Sometimes as a recovering procrastinator, I benefit greatly from someone else’s insights. That’s the case with a book I recently read, The Power of Habit by Charles Duhigg.
Please read the review at Christianbooknotes.com/2013/the-power-of-habit-by-charles-duhigg. Though this book is not about Christianity, it provides us with aids we can use to put off the old man and put on the new.
The first part of the book and the afterward address personal habits. The remainder of the book is about commercial and societal habits. Let’s focus on the personal.
Duhigg explains that every habit is triggered by a cue. Something kicks us into gear… Then we follow a certain routine in order to gain a particular reward. All of this is driven by an inner craving.
At charlesduhigg.com/the-power-of-habit/ is a brief video about Duhigg’s chocolate chip cookie habit and what he did to change it. (Yeah, he wanted to!) Notice the cue, experiment with the routine, figure out the reward that’s enjoyed. To change the habit, change the routine.
Each afternoon Duhigg became restless. He’d leave his desk, buy a cookie, and eat it while chatting with colleagues. To figure things out, he varied his routine and noted his responses. Sometimes he’d buy an apple, go for a walk, or chat with a colleague. He discovered what he really wanted was social interaction. He changed his cookie-buying routine and still got the reward he truly wanted.
It’s interesting to have insight as to how or why I form a particular habit. However, it’s only helpful if I use the insight to form a better habit. That’s what I’m trying to do now because I want my habits to be in cooperation with the Lord’s will and design for me.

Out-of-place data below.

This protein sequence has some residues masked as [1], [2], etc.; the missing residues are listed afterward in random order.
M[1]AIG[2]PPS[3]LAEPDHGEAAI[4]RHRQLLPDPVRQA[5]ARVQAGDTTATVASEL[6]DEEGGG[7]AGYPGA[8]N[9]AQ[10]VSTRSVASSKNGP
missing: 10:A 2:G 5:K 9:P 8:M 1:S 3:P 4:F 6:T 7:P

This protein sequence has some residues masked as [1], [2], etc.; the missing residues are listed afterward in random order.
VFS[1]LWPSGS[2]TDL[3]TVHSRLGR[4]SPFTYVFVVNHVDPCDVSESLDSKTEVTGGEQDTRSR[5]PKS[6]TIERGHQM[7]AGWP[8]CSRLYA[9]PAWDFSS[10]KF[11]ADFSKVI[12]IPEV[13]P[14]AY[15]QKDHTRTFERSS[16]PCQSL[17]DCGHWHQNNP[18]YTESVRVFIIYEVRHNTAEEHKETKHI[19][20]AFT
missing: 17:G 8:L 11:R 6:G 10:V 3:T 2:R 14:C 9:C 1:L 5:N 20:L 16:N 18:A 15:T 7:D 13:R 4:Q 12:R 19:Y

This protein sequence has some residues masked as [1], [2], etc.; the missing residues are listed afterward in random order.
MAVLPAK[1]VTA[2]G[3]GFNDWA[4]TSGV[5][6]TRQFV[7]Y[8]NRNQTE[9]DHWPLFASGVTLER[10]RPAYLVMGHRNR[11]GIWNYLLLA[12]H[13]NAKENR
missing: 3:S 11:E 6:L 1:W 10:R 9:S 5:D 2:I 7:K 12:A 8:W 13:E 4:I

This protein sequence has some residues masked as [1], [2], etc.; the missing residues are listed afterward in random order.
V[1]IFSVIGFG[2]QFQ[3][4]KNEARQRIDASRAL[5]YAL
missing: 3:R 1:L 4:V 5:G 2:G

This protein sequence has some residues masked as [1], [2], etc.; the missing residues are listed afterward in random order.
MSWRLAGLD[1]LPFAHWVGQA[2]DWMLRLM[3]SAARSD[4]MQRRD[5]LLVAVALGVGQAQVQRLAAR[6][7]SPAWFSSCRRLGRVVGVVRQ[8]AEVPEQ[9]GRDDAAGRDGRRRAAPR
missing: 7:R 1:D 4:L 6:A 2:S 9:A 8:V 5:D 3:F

Habit-wise, do I co-labor with the Lord or resist Him?
I want to change my habit of going to bed late. For me that’s resisting the Spirit’s prompting, not yielding my members as instruments of righteousness. I pay a high price in the form of fatigue and foggy thinking – but I keep doing it. What’s up?
What is a habit you’d like to change? What cue, routine, and reward do you see?
I would love to change my going to bed late habit also. I think I crave the lack of distraction and the clearness of thought I have after all the kiddos are in bed. Once I am up past 11:30 I get that second wind and almost can’t sleep. I have tried getting up early in the morning to achieve the same desired reward but often my husband is already at work and I am fearful I will wake the children when I am trying to get things done.
Beth Sterne says
That is tough, Becky. Moms need a time when they can focus. I know many who work late at night for the reasons you do. You don’t mention whether or not you handle early get ups well (provided you’ve slept). Is this daily or occasional? Maybe you could experiment and see what happens with the children. Maybe they could learn a new way. Some have been able to teach their children not to leave their rooms until a certain time. Ages? What about you other moms out there? What do you suggest?